3 Responses

  1. Vinny Nagaraj
    Vinny Nagaraj July 27, 2016 at 10:20 am

    Look forward to your response Terence and Jo!

    A personal, and *very* non-official, set of thoughts on why we celebrate small increases:

    a. We work really long hours, and need the smallest (positive, real) excuse to break into dance
    b. Next time you’re in Welly, stop by the front-end of the Terrace and attempt a persuasive argument for a real positive increase in anything and let me know whether you feel like celebrating if you succeed (hat tip: you will feel like celebrating!)
    c. Because, puppies. (No, seriously – even small aid increases allow us to do things like this)

    1. Terence Wood
      Terence Wood July 27, 2016 at 12:03 pm

      Hi Vinny,

      I grew up in Lower Hutt, so I’m not really comfortable with dancing. However:

      Speaking as someone who, in a voluntary capacity, worked with MPs to get the last large aid/gni increase approved in New Zealand, I definitely agree: aid increases are hard to obtain.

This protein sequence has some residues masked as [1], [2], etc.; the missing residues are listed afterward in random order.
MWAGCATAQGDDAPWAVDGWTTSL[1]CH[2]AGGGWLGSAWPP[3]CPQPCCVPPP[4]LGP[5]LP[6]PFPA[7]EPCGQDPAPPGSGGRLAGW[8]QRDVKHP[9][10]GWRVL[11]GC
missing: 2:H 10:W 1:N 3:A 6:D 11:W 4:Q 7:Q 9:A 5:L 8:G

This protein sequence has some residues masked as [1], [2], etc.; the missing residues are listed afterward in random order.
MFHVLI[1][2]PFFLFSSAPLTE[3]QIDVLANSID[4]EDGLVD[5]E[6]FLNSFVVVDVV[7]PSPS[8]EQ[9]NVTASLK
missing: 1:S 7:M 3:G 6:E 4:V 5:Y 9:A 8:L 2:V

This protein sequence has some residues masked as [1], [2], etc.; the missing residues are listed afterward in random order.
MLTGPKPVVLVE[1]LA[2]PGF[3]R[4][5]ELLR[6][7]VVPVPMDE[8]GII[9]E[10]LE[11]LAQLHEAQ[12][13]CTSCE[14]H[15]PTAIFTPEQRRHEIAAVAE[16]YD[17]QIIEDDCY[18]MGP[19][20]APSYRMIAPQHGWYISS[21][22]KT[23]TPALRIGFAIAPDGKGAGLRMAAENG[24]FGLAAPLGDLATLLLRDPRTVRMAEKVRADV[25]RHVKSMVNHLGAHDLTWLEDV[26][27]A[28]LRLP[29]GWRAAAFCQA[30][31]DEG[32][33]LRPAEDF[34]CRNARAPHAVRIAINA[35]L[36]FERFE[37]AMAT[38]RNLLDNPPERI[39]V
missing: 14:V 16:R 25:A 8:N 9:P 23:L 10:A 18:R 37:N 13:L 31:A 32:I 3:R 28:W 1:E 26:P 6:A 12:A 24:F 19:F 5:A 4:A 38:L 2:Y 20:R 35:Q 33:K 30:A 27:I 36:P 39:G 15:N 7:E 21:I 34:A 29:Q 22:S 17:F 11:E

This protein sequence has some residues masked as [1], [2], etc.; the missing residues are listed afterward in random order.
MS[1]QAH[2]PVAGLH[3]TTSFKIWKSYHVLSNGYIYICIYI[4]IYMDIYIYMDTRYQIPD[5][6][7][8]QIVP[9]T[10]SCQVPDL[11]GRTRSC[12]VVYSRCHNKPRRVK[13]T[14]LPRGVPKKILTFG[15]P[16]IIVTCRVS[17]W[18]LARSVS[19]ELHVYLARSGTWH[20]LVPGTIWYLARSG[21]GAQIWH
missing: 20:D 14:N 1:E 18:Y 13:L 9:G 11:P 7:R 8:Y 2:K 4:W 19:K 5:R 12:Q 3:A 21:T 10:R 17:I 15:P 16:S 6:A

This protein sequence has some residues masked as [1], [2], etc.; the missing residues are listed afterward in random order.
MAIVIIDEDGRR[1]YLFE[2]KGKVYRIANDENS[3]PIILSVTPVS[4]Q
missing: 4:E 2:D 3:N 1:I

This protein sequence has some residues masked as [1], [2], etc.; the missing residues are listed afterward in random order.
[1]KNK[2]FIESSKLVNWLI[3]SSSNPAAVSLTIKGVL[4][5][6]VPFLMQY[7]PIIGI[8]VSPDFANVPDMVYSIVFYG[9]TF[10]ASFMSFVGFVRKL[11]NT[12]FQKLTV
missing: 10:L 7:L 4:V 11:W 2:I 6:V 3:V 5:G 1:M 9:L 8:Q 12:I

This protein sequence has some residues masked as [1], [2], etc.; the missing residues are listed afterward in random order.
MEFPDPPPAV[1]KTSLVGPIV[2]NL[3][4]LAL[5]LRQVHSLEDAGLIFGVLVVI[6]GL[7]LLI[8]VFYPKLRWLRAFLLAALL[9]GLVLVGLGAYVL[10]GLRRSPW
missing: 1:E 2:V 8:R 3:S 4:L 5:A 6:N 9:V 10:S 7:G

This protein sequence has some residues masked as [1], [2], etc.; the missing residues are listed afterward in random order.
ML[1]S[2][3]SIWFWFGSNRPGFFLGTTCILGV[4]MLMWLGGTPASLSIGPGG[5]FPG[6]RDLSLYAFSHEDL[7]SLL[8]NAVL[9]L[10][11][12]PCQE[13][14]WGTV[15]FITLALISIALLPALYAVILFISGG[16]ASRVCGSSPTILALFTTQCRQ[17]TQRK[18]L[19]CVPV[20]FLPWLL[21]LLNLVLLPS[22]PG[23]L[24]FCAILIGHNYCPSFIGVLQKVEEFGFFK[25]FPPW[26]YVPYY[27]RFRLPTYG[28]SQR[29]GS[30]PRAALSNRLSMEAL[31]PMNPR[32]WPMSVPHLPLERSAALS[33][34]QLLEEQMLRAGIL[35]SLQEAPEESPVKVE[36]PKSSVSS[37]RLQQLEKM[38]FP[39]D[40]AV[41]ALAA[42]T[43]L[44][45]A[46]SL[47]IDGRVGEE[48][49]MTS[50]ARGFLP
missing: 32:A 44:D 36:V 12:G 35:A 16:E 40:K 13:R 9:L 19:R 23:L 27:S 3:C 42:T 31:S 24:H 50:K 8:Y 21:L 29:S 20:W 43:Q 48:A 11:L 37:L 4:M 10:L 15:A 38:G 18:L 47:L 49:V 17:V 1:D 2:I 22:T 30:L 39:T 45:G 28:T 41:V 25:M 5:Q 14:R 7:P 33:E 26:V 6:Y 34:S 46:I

I’d also add that the NZ situation is much better than what we’ve seen in Australia.

      So I’ll reiterate a point I’ve made publicly previously: the aid programme and the minister deserve credit for this. And I know NZ aid programme staff do a good job of turning dollars into outcomes.

      That said, under standard metrics, the increases–while better than nothing–aren’t as much as the casual reader may have taken them to be from your comment. I felt I needed to point that out.

      Terence

  2. Terence Wood
    Terence Wood July 27, 2016 at 9:48 am

    Thanks Vinny!

    It’s great to have engagement from the aid programme.

    Jo and I will respond with a blog post next week.

    In the meantime, I just wanted to make one point now, because it is somewhat tangential, and I don’t think it will make our actual blog response.

    You write that:

    “The last time we reported an increase in aid was when the aid budget for the 2015/16-2017/18 triennium actually grew by $220 million—an event that we did, in fact, celebrate here in the office as an astoundingly good outcome for developing countries.”

    I hope the celebrating wasn’t too over the top. As I showed at the time (link below) the increase was only just above the expected rate of inflation. And it actually represented a fall in ODA/GNI. As we said back then, considering the fate of Australian aid recently, this wasn’t such a bad outcome, but I wouldn’t call it cause for celebration.

    Relevant blog post can be found here

    cheers

    Terence

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